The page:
2.  Inception (2010)– This was a twisty turny thinking movie if I ever saw one.  I didn’t think I liked this movie when I was done, and I actually had to go on other sites and read various interpretations of the movie.  If you haven’t seen it, this is one to watch with a group of friends and to debate and discuss over a bottle of wine afterward.

3.  V for Vendetta (2006)- It’s social, it’s political.  It’s interesting, sad and funny.  If you’re starting to wonder if 1984 by George Orwell got it right, this is a movie you must see.

4.  The Dark Knight (2008)- Yes, I know it’s a Batman movie.  However, it’s dark and says a lot about human psychology.  It’s a fascinating look at the human mind, and why no matter how far we come as a society (or don’t), the only predictable thing about human nature is that it is unpredictable.

5.  Forks Over Knives (2011)- This is a documentary about food and how maybe science knows more about curing disease than we think.  I promise you, pharmaceutical companies don’t want you to see this one.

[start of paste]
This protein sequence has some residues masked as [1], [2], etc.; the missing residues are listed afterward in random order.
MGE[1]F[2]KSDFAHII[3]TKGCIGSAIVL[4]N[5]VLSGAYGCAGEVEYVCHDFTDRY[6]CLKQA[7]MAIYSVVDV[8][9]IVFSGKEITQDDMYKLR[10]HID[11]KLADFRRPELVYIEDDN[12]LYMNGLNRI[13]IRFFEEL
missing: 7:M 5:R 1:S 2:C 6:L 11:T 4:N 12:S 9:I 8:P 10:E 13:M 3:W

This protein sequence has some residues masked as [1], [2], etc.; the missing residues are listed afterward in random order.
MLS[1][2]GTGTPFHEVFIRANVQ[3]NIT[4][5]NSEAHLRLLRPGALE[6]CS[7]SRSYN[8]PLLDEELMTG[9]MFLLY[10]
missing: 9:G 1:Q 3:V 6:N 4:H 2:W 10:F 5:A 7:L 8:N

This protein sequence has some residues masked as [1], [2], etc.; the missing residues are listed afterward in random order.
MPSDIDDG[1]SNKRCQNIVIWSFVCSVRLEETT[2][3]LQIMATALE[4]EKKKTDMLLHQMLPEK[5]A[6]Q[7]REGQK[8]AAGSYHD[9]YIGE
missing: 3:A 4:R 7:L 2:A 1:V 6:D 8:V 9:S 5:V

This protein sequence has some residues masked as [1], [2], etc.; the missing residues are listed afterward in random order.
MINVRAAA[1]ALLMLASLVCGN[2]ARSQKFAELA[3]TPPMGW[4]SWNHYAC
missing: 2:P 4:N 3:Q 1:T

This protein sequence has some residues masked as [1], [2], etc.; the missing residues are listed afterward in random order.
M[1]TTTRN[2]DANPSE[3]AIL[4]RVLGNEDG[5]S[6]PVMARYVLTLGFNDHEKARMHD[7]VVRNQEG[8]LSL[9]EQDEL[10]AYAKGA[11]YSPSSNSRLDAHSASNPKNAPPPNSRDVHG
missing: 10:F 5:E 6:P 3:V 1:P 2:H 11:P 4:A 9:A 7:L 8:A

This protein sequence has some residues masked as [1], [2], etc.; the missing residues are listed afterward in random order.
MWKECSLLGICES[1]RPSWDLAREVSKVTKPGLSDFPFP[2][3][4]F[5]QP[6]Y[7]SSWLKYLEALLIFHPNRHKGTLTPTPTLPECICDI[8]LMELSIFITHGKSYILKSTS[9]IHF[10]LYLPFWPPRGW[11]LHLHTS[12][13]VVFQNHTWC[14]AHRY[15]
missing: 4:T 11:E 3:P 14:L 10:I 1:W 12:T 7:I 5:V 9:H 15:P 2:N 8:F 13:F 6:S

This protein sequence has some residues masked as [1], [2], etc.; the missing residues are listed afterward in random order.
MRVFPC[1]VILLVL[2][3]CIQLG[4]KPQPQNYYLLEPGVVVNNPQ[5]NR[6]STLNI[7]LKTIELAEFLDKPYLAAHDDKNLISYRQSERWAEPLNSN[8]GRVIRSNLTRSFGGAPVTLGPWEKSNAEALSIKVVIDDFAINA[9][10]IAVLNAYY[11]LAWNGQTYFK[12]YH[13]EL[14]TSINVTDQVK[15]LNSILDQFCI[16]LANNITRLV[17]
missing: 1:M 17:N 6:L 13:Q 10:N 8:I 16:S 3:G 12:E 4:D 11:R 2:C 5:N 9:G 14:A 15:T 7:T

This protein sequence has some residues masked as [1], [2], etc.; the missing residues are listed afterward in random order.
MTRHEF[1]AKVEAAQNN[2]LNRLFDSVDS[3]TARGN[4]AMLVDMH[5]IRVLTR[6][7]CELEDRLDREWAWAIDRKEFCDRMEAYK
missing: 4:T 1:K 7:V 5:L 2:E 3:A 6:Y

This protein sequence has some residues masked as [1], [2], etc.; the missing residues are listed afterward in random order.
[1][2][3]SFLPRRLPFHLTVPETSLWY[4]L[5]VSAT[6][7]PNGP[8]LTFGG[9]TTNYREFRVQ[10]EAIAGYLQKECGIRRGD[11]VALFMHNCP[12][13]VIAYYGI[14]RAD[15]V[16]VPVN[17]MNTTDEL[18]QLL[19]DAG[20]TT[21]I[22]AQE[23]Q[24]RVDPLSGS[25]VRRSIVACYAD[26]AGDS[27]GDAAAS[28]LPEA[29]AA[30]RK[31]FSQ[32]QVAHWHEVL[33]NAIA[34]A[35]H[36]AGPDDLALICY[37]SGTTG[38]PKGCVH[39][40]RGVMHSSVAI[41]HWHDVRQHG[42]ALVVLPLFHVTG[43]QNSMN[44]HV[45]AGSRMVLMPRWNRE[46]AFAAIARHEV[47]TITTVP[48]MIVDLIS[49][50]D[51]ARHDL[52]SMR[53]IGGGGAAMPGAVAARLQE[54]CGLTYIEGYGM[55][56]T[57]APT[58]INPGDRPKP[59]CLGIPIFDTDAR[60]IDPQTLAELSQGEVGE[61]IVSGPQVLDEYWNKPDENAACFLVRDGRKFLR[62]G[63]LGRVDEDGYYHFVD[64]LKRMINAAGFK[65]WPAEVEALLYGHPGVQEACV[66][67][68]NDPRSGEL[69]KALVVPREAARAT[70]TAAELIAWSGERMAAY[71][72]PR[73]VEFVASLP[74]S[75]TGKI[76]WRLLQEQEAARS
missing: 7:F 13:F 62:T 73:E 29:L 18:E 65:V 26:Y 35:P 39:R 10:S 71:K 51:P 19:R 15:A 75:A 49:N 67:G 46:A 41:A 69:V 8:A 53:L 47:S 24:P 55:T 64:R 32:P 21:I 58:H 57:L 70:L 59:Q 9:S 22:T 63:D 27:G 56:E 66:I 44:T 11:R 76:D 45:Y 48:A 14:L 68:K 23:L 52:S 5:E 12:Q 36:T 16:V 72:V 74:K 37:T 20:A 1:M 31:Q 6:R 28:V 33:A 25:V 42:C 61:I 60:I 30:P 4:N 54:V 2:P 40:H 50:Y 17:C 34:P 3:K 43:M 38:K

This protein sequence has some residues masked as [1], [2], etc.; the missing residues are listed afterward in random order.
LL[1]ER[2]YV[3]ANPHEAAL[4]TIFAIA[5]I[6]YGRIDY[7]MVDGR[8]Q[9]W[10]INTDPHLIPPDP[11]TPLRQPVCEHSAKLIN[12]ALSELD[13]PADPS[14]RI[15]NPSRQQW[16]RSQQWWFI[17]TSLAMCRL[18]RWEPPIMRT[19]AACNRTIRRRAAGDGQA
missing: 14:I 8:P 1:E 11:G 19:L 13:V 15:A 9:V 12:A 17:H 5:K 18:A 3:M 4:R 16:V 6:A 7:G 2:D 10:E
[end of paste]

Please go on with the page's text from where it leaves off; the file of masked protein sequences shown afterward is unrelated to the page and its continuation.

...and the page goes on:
6.  Food, Inc.(2008)- I delayed watching this one for a really long time, and I was right to do so.  I cried through it and had to stop because I got nauseated more than once.  If you want to know where your food comes from and the control that you have over the food industry, and that the food industry has over you, watch this movie.

7.  Fight Club (1999)- Again, this is another movie that explores human psychology, and more than that, group mentalities.  I recommend both the book and the movie, but the movie does a good job of staying true to what made the book great.

8.  One Flew Over the Cuckoo’s Nest (1975)-  A guy arrives at a mental institution and breaks all the rules.  It’s an interesting look at institutionalization.  Again, the book is better, but the movie has Jack Nicholson, so it’s worth watching.

9.  Taxi Driver (1976)- Robert DeNiro plays a taxi driver who starts mentally breaking down.  He becomes obsessed with a young prostitute and takes action.  The ending is discussion worthy, and makes me wonder if this could happen.

10.  Basic (2003)-  A washed up military investigator is called into a base to figure out why several men on a mission disappeared.  But that’s only the tip of the iceberg.  The story gets more complex and convoluted as it goes on, but the ending is worth the journey.